New Delhi: Globally, two in every three children are immunized with an India-made vaccine and India has established itself as a producer of high quality and affordable vaccines of several life-threatening diseases. Speaking at a symposium: MenAfriVac®: A template for Global Impact of ‘Make in India’ in New Delhi on March 03, 2017, Dr K Vijay Raghavan, Secretary – Department of Biotechnology (DBT), Government of India, emphasized that the vaccine industry in India had both the capability and capacity of tackling situations of great need.
At this symposium, the Serum Institute of India (SII), PATH, World Health Organization (WHO) and Bill & Melinda Gates Foundation (BMGF) with support from the Department of Biotechnology celebrated the clinical development, manufacturing and scale-up of MenAfriVac® and India’s contribution to a global public health success story. Meningitis—a serious infection of the thin lining that surrounds the brain and spinal cord—can occur anywhere but is most prevalent in Africa’s sub-Saharan meningitis belt, an area that stretches across 26 countries from Senegal in the west to Ethiopia in the east, and has an at-risk population of about 430 million.
In 2001, in partnership with WHO and SII, the PATH launched the Meningitis Vaccine Project (MVP), an initiative dedicated to developing a low-cost vaccine that would end meningitis A epidemics in Africa. MenAfriVac® is a conjugate vaccine against serogroup A meningococcal meningitis, the strain of meningitis that has plagued sub-Saharan Africa with debilitating epidemics for more than a century.
India has since played a powerful part in making MenAfriVac® available in 2010—leading to an immediate and dramatic impact in breaking the cycle of meningitis A epidemics in Sub-Saharan Africa via mass vaccination campaign. In 1996-1997, one of the worst epidemic waves infected over 250,000 people and killed over 25,000 in just a few months; now, more than 262 million people in 19 countries have been protected by the vaccine.
Speaking at the meeting, Dr Vijay Raghavan said that India’s vaccine industry was based on a strong foundation of competitive advantage led by technical capability. Its vaccine innovation and global partnerships had contributed to its multinational public health footprint, thus ensuring a great future for its vaccine industry and a big-time impact of ‘Make in India.’
In his opening remarks, His Excellency Mr Ali Illiassou, Ambassador of Niger, stressed on the importance of South-South collaboration to fight towards the elimination of such diseases.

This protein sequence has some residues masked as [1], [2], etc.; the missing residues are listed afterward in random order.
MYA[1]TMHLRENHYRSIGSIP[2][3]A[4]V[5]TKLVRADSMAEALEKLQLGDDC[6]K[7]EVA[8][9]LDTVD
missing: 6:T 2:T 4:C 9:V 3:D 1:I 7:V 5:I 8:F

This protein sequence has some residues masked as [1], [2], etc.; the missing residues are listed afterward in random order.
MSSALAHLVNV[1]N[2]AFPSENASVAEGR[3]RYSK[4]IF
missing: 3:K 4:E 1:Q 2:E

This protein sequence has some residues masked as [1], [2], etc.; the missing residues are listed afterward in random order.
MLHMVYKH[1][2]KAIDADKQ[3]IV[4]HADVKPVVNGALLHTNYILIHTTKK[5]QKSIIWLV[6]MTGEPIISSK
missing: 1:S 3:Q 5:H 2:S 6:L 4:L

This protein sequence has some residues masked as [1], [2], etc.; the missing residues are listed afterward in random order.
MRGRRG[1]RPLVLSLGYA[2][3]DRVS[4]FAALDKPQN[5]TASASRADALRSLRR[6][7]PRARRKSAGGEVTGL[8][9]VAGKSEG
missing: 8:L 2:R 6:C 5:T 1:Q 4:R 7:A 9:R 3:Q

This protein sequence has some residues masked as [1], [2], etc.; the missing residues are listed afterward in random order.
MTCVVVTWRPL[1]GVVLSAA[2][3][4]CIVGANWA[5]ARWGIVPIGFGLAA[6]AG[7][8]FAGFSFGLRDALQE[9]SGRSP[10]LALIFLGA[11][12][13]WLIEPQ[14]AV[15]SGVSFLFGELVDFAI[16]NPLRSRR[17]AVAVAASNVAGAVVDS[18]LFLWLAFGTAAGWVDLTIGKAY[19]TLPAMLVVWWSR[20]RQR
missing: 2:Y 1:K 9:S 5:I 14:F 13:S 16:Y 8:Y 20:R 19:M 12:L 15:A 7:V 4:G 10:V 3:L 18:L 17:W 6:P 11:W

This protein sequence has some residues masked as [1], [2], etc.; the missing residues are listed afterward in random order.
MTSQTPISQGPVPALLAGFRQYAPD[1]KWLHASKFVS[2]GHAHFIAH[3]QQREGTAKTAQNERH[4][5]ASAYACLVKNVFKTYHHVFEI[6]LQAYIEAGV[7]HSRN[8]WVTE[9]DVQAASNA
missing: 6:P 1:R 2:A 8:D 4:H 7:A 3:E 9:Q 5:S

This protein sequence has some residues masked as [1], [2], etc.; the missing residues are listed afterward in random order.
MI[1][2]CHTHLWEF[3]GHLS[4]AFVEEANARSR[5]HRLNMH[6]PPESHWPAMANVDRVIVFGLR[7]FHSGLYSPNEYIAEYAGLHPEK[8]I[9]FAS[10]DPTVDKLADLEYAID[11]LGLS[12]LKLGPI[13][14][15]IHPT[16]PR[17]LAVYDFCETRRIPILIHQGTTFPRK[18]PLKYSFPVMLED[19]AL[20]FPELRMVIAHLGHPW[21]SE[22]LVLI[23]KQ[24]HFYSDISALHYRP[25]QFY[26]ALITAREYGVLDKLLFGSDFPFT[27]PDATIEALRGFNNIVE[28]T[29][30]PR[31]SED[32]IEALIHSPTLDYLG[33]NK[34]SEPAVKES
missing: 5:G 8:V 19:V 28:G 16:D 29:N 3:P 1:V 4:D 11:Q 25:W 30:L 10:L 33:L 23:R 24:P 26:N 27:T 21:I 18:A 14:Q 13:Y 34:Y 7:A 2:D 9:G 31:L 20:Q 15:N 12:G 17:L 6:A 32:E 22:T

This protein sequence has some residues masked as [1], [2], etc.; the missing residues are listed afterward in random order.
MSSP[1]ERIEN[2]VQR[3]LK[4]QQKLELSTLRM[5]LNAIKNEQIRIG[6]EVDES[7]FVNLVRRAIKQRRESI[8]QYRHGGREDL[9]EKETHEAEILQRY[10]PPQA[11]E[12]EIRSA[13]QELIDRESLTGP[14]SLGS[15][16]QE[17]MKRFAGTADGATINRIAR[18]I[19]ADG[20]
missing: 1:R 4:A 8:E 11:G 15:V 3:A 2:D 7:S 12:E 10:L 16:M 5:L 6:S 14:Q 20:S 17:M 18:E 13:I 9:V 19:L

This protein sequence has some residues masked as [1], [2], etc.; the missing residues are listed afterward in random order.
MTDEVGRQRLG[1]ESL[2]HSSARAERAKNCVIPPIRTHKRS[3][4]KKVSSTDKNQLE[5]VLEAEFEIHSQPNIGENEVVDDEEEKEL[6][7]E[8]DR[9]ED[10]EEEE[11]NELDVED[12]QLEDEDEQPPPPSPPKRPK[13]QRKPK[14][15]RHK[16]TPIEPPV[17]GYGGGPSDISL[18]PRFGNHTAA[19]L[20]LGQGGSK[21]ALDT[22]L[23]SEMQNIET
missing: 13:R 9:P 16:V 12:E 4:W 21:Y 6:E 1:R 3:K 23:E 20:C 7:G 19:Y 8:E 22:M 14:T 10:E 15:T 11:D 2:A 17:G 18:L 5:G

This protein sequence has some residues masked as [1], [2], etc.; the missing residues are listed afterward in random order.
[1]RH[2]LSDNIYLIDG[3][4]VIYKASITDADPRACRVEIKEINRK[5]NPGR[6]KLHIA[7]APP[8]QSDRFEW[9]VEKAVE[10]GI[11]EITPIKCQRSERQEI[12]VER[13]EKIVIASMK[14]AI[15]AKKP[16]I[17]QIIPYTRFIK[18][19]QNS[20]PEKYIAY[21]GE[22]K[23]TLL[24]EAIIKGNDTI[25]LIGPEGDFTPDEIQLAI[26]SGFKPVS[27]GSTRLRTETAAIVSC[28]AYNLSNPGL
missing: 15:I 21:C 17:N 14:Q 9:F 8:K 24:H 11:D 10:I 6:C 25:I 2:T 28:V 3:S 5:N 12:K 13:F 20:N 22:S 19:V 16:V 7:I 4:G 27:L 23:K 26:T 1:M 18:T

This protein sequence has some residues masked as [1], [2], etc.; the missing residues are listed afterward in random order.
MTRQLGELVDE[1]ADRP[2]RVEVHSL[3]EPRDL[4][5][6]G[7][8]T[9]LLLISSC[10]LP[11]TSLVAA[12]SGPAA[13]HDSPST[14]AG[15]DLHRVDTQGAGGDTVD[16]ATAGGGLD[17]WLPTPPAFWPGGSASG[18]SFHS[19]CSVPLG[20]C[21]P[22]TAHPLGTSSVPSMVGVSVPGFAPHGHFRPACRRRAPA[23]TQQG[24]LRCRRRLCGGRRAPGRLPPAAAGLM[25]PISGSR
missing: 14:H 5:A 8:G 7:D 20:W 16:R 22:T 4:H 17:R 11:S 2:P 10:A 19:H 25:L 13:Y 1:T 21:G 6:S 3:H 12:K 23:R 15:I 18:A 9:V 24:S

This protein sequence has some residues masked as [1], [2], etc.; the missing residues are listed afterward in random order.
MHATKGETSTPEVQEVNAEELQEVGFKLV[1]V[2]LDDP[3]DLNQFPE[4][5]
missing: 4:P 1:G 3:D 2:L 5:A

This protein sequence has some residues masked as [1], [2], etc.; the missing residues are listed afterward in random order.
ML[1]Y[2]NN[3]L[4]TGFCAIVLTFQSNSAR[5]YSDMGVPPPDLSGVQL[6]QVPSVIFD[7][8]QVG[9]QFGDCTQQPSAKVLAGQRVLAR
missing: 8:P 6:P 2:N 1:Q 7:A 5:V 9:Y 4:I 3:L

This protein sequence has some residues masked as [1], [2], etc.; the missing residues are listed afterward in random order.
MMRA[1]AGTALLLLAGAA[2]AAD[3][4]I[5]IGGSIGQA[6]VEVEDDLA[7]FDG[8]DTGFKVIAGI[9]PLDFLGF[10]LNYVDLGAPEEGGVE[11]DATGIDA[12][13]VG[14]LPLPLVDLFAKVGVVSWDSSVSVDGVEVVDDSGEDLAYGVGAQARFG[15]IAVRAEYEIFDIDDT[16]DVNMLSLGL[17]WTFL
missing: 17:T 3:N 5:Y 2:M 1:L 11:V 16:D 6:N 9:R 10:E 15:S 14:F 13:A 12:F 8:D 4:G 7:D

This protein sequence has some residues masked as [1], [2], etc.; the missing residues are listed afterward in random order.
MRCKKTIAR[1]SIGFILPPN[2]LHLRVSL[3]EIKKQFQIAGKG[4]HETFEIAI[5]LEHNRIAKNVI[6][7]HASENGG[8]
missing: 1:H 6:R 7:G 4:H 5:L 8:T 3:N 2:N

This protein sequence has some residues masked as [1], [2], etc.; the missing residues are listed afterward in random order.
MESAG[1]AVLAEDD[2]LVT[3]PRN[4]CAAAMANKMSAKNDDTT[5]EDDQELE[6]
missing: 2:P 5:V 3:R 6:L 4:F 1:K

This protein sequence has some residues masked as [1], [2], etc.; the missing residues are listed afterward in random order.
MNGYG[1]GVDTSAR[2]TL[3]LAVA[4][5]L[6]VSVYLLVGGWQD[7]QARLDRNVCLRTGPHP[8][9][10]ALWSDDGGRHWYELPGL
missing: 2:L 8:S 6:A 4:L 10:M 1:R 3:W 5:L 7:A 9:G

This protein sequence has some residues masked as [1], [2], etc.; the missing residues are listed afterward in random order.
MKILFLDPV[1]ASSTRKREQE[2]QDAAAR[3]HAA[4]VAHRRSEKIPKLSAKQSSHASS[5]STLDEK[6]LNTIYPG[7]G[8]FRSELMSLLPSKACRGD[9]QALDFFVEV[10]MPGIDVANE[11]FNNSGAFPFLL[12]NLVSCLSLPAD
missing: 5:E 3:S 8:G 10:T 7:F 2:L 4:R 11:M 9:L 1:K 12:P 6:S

Dr Harish Iyer, Senior Scientific Advisor, BMGF, India, said, “We are encouraged by the contributions of Indian companies in developing high-quality, safe and affordable life-saving vaccines and drugs, that not only prevent and treat infectious diseases in India but in the world. The foundation supports innovation and technologies required to develop new vaccines and its delivery to people in greatest need. We contributed funds to the development of MenAfriVac® by the Serum Institute, which reached more than 262 million people in Sub-Saharan Africa since its launch in 2010, to save many lives from this deadly epidemic.”
David C. Kaslow, PATH’s Vice President for Essential Medicines and Director of PATH’s Center for Vaccine Innovation and Access, said MenAfriVac® was developed in collaboration with the SIIPL, WHO and other partners and has demonstrated great success. “As of September 2016, 19 of the 26 meningitis belt countries have rolled out MenAfriVac®. The remaining countries should introduce the vaccine this year. By 2020, the vaccine is expected to protect more than 400 million people—preventing 1 million cases of meningitis A; 150,000 deaths; and 250,000 cases of severe disability.”
PATH Country Program Leader in India, Neeraj Jain, said the partnership allowed the development of an affordable, tailor-made vaccine for use against meningitis A in sub-Saharan Africa in record time and at less than one-tenth the cost of a typical new vaccine.
Dr Marc LaForce, now of SII who was the director of the MVP said, “Making a vaccine is a technical issue, but making the vaccine available at an affordable price is a real challenge. Unless that challenge is met, the problem of meningitis would not be solved because the people who need the vaccine would not be able to afford it. So Serum Institute made a conscious decision to be as frugal as possible to meet the vaccine price requirements.”